Remember I went to Boston and my internet didn’t work? The whole trip felt like a massive technology fail, from my iPhone camera with the scratched lens to the iPad that didn’t want to connect to the hotel wifi. Not to mention that on the way out I missed a plane for the first time in my life and found myself stranded overnight at Logan airport. There was something deeply weird about the whole experience: I used to live in Providence and so I spent quite a lot of time hanging out in Boston. I wouldn’t say I knew the city well, but I did know my way around and had some favourite places to eat. So to spend several days there and be repeatedly lost and disconnected was an odd feeling. I should know Boston but I guess I don’t any more. So there’s something appropriately vague about my eating impressions of the city. I was staying downtown, far from my old haunts in Cambridge or even at the cheaper end of Newbury Street, and so I generally went where people took me. Luckily, I have well-connected friends who hooked me up with some amazing food.
The only meal I had booked in advance proved to be the most memorable experience. Lemur friend GS had a connection to the kitchen at Troquet and snagged us a great table. Troquet is a high-end French oriented place overlooking Boston Common and, even though French food is not my favourite, it has a reputation that made me excited to check it out. I started with the langoustines with papaya and tamarind glaze, because of course I am going to order the dish with a clear Vietnamese influence. It transpired to be two incredibly light and crispy langoustine spring rolls, atop a Viet style mild green papaya salad, surrounded by a sweet-sour tamarind sauce and finished with a mango and baby leaf salad. It was very good; a refined version of a Viet dish that retained the complexity of flavour and the lightness of the original.
We didn’t order a pasta course but – surprise – the waiter brought over dishes of ricotta cavatelli, headily scented with black truffle. The dish looks small but it packed a punch – chewy fresh pasta with richly flavoured wild mushrooms, decadent quantities of truffle, all generously finished with butter and parmesan. We had barely recovered from our joy at receiving this gift of umami when the man himself, Chef Scott Hebert arrived at our table to say hello. GS’s connections had come through for us in a major way, and we were all a bit tongue-tied and swoonsome. As a self-torturing Marxist foodie, GS decided to see this conversation as a way to de-alienate the food from its labour and, it must be said, as a way to stick it to the much fancier people at the surrounding tables who probably wondered how wretches like us got the VIP treatment.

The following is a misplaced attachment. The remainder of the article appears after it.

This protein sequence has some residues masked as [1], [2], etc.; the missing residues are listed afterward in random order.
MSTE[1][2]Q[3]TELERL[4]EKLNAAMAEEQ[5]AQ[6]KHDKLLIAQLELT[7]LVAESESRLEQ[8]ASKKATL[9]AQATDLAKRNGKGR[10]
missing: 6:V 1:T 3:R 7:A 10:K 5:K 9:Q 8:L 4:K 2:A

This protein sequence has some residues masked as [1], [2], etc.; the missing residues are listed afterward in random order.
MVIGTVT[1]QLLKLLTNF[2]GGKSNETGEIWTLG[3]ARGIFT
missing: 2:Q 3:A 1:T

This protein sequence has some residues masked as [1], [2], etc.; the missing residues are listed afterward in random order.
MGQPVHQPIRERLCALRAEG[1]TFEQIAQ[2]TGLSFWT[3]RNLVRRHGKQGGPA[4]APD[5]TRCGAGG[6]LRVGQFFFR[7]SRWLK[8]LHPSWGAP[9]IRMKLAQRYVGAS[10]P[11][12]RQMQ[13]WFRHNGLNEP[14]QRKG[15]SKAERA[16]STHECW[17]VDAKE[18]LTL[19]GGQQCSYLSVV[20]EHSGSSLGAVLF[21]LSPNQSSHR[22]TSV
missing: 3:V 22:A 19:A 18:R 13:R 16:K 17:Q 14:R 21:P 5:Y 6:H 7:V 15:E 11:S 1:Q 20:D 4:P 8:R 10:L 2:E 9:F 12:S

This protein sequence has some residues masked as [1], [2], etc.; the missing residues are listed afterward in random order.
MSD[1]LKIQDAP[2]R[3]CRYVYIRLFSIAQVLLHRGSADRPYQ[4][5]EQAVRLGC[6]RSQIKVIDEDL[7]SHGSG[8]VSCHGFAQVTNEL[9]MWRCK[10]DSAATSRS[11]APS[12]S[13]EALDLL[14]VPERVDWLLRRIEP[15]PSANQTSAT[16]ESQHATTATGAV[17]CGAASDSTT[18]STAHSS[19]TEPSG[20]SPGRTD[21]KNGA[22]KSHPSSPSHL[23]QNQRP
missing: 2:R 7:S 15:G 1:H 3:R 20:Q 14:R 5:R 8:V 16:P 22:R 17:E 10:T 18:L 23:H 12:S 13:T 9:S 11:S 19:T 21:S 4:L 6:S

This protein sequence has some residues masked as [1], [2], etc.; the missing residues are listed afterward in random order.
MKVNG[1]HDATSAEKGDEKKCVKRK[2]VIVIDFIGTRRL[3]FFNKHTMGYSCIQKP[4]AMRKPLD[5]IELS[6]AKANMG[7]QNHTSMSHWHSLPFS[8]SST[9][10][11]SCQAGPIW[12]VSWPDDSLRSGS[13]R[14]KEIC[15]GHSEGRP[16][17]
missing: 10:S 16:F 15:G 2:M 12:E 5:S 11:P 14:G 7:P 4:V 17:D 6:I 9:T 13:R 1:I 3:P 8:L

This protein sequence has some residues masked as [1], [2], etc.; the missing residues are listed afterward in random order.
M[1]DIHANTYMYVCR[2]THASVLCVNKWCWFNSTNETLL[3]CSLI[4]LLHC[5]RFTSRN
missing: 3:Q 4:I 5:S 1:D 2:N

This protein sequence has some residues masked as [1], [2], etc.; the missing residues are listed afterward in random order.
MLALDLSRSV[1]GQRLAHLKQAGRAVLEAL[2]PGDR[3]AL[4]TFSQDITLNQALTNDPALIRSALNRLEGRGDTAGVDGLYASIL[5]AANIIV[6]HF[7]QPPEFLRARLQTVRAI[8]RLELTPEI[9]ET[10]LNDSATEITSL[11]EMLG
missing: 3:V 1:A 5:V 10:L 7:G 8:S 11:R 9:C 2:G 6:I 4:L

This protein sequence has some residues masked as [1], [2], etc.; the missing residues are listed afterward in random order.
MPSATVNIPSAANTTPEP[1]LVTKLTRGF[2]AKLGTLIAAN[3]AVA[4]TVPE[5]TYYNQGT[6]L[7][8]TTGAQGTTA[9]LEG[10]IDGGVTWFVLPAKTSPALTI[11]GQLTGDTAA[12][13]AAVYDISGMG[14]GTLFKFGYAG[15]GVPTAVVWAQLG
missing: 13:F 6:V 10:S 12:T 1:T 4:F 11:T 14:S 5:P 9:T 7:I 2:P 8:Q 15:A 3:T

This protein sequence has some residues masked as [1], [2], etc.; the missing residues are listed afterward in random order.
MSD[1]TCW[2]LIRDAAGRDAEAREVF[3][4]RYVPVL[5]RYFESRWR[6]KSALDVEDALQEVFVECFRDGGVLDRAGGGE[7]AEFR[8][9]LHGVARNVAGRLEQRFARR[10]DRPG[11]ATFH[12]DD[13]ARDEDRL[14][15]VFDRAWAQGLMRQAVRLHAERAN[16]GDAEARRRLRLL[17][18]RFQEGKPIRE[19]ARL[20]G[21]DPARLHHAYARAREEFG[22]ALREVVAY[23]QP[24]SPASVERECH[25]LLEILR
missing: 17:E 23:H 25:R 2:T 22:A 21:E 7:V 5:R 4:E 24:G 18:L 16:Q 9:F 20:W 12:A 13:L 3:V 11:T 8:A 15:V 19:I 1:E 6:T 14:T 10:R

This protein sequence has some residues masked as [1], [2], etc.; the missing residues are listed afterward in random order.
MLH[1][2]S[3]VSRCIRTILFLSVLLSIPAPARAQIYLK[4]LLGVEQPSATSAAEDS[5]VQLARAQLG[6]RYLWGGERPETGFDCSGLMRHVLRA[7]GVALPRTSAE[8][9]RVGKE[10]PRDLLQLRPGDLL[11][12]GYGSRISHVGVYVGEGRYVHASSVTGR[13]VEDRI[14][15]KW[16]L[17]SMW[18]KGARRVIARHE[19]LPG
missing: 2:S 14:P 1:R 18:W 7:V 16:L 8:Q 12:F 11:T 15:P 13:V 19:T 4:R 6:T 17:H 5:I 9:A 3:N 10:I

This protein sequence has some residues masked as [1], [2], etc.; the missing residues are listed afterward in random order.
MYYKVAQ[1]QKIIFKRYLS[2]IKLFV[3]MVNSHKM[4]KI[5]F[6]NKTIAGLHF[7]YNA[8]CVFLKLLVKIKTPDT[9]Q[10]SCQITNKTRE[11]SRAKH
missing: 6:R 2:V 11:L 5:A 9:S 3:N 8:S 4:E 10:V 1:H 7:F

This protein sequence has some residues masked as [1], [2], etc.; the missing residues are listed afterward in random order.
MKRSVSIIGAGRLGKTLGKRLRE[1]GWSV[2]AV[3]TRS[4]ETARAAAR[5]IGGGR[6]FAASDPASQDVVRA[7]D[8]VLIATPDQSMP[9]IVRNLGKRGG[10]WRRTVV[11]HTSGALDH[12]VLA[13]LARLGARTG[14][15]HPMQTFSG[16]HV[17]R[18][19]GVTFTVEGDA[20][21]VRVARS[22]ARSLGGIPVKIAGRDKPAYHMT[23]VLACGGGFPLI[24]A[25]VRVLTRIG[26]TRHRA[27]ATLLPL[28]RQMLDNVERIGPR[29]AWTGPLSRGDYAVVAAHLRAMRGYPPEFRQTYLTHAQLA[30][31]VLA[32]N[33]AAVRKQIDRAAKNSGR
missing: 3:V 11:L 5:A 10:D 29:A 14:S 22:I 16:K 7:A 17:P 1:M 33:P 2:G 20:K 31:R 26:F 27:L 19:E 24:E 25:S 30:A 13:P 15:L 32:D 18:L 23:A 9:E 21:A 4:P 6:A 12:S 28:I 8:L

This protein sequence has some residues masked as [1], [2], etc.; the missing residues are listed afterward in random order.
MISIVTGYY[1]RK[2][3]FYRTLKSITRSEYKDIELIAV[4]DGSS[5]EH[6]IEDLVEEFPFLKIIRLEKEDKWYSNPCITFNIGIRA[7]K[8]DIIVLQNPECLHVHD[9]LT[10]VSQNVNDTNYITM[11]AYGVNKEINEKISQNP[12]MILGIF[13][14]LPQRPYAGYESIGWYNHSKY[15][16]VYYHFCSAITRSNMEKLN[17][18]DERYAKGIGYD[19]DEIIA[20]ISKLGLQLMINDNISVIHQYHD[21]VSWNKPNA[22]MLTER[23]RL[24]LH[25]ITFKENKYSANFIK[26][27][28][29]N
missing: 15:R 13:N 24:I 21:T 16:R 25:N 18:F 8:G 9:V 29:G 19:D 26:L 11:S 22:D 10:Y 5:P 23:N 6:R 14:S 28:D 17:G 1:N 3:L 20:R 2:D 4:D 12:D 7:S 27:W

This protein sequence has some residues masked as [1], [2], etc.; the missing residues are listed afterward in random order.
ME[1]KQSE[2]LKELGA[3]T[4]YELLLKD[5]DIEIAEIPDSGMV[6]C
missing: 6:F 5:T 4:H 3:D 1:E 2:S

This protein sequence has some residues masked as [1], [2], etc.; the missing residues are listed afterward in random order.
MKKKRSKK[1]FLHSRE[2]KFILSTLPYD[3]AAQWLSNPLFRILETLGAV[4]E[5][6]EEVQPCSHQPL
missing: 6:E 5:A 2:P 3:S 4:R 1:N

Next up were the main courses and here I went back to seafood. When I’m in locations famous for seafood, I tend to order it as much as possible and you can’t eat in Boston without taking advantage of the sea. So for an entrée I had scallops – giant juicy, perfectly cooked scallops served with Romanesco cauliflour, spinach and a citrusy sauce. I was less invested in the sauce here, and in fact I’m not 100% sure what it was at this remove of time, but what I do remember vividly is those plump scallops. God they were good.
I didn’t have time to work out a whole foodie itinerary in Boston – but I did somehow manage to have spectacular Italian food (at Via Matta – seriously, eat the cauliflour contorno, you will not regret it), decent Senegalese food and of course a Chilean chacarero while I was there thanks to Boston experts CC and KH. I don’t have especially good photos to prove it but in the midst of technological and aviation SNAFUs it was lovely to be repeatedly rescued and fed by old friends. You kind of need to know where you’re going to eat well in the centre of Boston, but once you’ve got some local intel, the food is really rather good.
Troquet, 140 Boylston St, Boston MA 02116
Via Matta, 79 Park Plaza, Boston, MA 02116
Chacarero, 101 Arch St, Boston, MA 02108